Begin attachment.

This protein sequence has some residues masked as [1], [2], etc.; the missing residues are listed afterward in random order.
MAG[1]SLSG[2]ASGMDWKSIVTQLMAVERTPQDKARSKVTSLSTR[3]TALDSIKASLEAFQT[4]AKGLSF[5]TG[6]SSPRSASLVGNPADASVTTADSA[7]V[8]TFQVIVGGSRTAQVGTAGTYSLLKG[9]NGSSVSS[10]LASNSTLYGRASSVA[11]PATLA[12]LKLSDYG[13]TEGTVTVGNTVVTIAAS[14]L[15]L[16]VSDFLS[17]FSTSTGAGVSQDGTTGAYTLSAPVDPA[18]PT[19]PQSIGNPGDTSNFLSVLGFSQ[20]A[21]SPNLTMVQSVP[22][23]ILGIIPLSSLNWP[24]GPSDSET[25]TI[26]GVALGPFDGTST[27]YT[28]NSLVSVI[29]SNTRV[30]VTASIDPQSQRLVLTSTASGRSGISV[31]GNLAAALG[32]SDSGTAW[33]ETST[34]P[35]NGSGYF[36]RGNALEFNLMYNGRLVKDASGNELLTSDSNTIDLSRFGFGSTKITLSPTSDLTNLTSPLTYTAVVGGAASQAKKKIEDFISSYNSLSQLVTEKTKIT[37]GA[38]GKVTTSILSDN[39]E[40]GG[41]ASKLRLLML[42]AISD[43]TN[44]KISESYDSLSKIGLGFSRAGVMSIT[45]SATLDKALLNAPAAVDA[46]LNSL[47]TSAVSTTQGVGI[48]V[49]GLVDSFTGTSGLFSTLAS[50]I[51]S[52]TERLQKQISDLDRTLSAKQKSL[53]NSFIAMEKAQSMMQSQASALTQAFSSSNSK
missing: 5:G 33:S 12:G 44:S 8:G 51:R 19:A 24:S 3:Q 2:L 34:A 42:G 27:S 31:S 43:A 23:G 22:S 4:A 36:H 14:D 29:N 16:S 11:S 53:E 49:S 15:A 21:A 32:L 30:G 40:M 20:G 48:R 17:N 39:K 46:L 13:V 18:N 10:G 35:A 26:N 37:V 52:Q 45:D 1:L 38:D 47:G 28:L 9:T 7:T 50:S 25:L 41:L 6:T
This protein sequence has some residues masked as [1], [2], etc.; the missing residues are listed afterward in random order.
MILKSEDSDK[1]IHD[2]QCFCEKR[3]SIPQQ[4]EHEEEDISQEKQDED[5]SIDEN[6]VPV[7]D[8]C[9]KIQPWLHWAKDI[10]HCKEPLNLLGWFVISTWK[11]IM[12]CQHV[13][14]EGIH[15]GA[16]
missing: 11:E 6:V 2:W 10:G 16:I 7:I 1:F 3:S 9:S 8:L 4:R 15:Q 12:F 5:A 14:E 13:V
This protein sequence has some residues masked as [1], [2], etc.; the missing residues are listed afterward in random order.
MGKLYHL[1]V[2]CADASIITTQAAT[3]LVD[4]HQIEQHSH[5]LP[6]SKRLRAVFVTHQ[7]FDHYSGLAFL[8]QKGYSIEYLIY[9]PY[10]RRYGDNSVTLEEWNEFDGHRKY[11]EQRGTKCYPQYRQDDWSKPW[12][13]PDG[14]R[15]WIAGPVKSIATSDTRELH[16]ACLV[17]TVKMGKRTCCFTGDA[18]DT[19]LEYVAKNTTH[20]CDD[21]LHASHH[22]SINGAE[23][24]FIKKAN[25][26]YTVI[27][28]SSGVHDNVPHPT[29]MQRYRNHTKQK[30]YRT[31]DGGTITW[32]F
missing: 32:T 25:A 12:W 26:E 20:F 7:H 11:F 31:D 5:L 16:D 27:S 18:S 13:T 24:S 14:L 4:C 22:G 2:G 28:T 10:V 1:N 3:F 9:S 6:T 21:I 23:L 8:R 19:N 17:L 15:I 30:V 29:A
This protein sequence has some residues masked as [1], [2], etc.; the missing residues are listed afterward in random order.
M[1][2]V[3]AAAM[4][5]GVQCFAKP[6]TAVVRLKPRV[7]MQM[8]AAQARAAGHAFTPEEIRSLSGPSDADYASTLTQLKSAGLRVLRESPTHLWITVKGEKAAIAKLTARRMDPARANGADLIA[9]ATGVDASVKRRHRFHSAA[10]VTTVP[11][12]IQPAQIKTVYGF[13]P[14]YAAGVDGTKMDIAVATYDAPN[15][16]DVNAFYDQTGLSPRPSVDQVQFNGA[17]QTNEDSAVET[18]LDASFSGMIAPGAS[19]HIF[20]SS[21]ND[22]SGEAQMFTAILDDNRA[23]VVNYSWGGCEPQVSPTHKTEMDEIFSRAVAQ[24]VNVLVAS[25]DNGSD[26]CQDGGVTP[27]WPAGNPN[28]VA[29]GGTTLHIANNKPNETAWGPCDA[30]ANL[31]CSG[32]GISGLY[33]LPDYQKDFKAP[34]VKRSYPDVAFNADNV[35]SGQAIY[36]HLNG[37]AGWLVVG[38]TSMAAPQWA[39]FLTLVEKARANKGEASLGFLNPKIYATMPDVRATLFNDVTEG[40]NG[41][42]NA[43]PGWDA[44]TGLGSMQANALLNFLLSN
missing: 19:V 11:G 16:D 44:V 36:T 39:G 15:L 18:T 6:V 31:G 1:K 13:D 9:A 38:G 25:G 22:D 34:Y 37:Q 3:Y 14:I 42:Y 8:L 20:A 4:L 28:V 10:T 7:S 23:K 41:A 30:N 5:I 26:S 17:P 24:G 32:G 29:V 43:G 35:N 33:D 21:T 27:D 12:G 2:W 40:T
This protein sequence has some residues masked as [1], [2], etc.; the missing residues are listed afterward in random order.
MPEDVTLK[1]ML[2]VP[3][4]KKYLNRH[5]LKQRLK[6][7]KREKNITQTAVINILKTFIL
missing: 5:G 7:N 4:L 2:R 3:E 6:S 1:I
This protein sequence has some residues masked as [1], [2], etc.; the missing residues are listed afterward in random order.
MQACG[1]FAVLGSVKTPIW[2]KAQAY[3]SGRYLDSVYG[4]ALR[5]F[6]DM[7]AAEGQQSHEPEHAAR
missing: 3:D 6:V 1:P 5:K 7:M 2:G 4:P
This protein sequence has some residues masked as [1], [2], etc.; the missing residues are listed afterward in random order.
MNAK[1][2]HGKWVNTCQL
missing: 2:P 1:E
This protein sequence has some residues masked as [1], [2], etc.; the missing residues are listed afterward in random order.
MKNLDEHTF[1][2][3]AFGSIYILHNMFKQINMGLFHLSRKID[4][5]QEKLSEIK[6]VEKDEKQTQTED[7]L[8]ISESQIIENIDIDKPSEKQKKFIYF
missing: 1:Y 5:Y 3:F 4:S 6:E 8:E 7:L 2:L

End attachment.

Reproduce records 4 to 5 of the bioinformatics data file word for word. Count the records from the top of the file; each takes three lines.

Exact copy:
This protein sequence has some residues masked as [1], [2], etc.; the missing residues are listed afterward in random order.
M[1][2]V[3]AAAM[4][5]GVQCFAKP[6]TAVVRLKPRV[7]MQM[8]AAQARAAGHAFTPEEIRSLSGPSDADYASTLTQLKSAGLRVLRESPTHLWITVKGEKAAIAKLTARRMDPARANGADLIA[9]ATGVDASVKRRHRFHSAA[10]VTTVP[11][12]IQPAQIKTVYGF[13]P[14]YAAGVDGTKMDIAVATYDAPN[15][16]DVNAFYDQTGLSPRPSVDQVQFNGA[17]QTNEDSAVET[18]LDASFSGMIAPGAS[19]HIF[20]SS[21]ND[22]SGEAQMFTAILDDNRA[23]VVNYSWGGCEPQVSPTHKTEMDEIFSRAVAQ[24]VNVLVAS[25]DNGSD[26]CQDGGVTP[27]WPAGNPN[28]VA[29]GGTTLHIANNKPNETAWGPCDA[30]ANL[31]CSG[32]GISGLY[33]LPDYQKDFKAP[34]VKRSYPDVAFNADNV[35]SGQAIY[36]HLNG[37]AGWLVVG[38]TSMAAPQWA[39]FLTLVEKARANKGEASLGFLNPKIYATMPDVRATLFNDVTEG[40]NG[41][42]NA[43]PGWDA[44]TGLGSMQANALLNFLLSN
missing: 19:V 11:G 16:D 44:V 36:T 39:G 15:L 18:T 6:V 31:G 1:K 13:D 9:A 38:G 25:G 22:D 34:Y 37:Q 3:Y 14:I 42:Y 8:L 20:A 4:L 28:V 10:T 7:S 23:K 41:A 30:N 5:I 26:S 17:P 24:G 32:G 29:V 43:G 35:N 33:D 21:T 27:D 12:G 2:W 40:T
This protein sequence has some residues masked as [1], [2], etc.; the missing residues are listed afterward in random order.
MPEDVTLK[1]ML[2]VP[3][4]KKYLNRH[5]LKQRLK[6][7]KREKNITQTAVINILKTFIL
missing: 5:G 7:N 4:L 2:R 3:E 6:S 1:I